IT comfort food (and no strained soup puns)

Brad Grimes

Must ... resist ... Campbell's Soup ... allusion. And it would be a heck of a lot easier if GCN contributing writer David Essex hadn't come to the conclusion that SEWP, NASA's Scientific and Engineering Workstation Procurement contract, is so down-home, wholesomely ... good (allusion resisted).

In this edition of the GCN Technology Acquisition Guide, Essex scours government and industry for a bad word about the IT vehicle that counts 400,000-plus products in its catalog'and he's hard-pressed to find one. Part of the reason, say those in the know, is something called the SEWP BOWL (their pun, not ours), which stands for the Business Operations Workstation Laboratory, NASA's highly effective group of customer service reps that support SEWP. Says one vendor, 'The ability of the SEWP BOWL to work with the customer community and vendor community is really what's made it such a successful contract.'

Haven't used SEWP lately? Maybe that's because you think of it as a nerdy, high-performance computing vehicle that caters to engineering types (SGI, for example, has done a lot of business through the current SEWP III contract). But as Essex explains, SEWP is a soup-to-nuts (ugh) IT contract that has something for everyone, plus a transaction fee under 1 percent. Fans also like its complete online catalog and rapid product refreshes.

And it stands to grow even more useful in 2006: When SEWP IV is awarded later this year, Joanne Woytek, the program manager, envisions a contract that offers more services, making it better suited to enterprise systems. In the meantime, agencies can get in on this feel-good story of IT procurement today. Essex gives you the lowdown.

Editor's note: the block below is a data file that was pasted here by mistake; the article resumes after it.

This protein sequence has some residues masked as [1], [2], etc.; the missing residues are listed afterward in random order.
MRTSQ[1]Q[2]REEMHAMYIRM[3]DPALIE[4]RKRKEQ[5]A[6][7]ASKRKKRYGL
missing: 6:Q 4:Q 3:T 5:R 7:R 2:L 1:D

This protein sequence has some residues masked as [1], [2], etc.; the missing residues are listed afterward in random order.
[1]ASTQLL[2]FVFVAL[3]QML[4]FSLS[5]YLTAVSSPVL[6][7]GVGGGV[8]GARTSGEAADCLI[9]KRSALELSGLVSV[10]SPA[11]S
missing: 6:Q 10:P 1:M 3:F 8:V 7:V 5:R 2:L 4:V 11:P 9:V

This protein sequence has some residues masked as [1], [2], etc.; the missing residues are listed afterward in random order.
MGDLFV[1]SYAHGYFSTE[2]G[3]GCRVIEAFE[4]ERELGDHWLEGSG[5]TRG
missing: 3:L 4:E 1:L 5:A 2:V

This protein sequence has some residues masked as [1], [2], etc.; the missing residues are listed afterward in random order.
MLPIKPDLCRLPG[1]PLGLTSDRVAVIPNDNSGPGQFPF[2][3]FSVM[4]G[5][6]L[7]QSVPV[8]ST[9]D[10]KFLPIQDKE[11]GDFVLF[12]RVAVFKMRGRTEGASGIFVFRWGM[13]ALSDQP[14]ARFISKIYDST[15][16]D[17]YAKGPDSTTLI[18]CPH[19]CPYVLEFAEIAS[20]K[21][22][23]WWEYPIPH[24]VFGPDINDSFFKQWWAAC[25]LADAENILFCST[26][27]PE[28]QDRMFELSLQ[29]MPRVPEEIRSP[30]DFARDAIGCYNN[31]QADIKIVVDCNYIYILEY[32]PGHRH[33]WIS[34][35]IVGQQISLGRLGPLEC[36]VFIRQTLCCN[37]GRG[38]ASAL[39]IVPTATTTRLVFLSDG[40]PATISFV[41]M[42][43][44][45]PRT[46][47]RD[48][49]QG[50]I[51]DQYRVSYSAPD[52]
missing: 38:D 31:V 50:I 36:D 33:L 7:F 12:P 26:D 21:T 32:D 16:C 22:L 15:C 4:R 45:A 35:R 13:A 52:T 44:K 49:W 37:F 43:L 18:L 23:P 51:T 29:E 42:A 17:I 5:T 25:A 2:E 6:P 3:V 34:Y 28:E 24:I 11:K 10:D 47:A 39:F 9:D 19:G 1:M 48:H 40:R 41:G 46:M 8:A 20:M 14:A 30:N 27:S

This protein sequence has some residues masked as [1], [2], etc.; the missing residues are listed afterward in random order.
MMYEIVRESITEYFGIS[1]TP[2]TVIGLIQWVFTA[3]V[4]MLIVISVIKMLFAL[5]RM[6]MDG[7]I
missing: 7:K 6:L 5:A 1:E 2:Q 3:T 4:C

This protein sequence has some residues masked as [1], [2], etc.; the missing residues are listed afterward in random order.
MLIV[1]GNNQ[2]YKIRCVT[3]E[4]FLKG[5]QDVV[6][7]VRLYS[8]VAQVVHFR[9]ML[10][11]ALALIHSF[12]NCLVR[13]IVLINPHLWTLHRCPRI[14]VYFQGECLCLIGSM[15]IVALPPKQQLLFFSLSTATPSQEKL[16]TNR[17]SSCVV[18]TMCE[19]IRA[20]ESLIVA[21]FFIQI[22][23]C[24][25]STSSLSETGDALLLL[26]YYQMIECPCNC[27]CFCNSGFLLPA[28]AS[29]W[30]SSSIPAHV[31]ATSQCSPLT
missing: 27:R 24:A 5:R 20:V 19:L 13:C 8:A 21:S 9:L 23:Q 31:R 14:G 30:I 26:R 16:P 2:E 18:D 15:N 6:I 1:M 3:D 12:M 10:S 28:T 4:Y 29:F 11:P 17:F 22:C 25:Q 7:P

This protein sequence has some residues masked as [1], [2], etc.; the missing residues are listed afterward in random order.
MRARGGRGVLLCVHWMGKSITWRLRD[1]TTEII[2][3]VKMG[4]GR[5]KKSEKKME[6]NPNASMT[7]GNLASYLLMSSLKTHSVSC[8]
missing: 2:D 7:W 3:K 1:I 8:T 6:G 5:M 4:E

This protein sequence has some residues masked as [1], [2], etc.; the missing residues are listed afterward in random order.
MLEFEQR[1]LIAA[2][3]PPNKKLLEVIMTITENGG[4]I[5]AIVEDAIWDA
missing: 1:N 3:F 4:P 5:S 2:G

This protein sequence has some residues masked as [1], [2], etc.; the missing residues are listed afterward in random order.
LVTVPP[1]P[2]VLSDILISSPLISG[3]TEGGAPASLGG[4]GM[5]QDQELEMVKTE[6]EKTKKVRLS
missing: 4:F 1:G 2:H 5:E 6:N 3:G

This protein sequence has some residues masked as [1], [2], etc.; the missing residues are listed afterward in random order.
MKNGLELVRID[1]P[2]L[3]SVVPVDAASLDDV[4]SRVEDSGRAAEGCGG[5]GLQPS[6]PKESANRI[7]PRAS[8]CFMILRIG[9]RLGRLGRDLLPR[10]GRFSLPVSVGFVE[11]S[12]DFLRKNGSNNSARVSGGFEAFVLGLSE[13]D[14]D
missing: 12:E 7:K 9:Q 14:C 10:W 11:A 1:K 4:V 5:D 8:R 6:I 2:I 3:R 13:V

Speaking of the lowdown, we at GCN have been reporting for a while now the universal concern that networks are no longer the only IT systems under attack from hackers and other malcontents'applications are vulnerable, too. What we think you need is better information about the solutions that actually protect at the application level. In this issue of the GCN Tech Acquisition Guide, contributing writer J.B. Miles tackles that wide-ranging product category. Is the firewall on its way out? Miles introduces you to the idea of 'integrated application assurance platforms.'

Also, flip through the following pages for the latest on storage arrays (they're more cost-effective than ever) and integrated development environments (they're increasingly open source). And are you still in the market for a fun, secure way of navigating the Web? The GCN Insider describes what's new in that other Web browser, Opera 9.

As we wrap up this, the third of four 2006 Acquisition Guides, we want to thank everyone for their positive feedback. We'll keep honing our coverage to give you the best buying advice we can deliver. Next month, we'll take a look at the General Services Administration's Millennia and Millennia Lite IT services contracts. How are these new vehicles shaping up, and when should you turn to them for your IT needs? We'll also explore tablet systems, application servers and network appliances. And we promise, not a food reference in sight.

Brad Grimes is GCN's chief technology editor.

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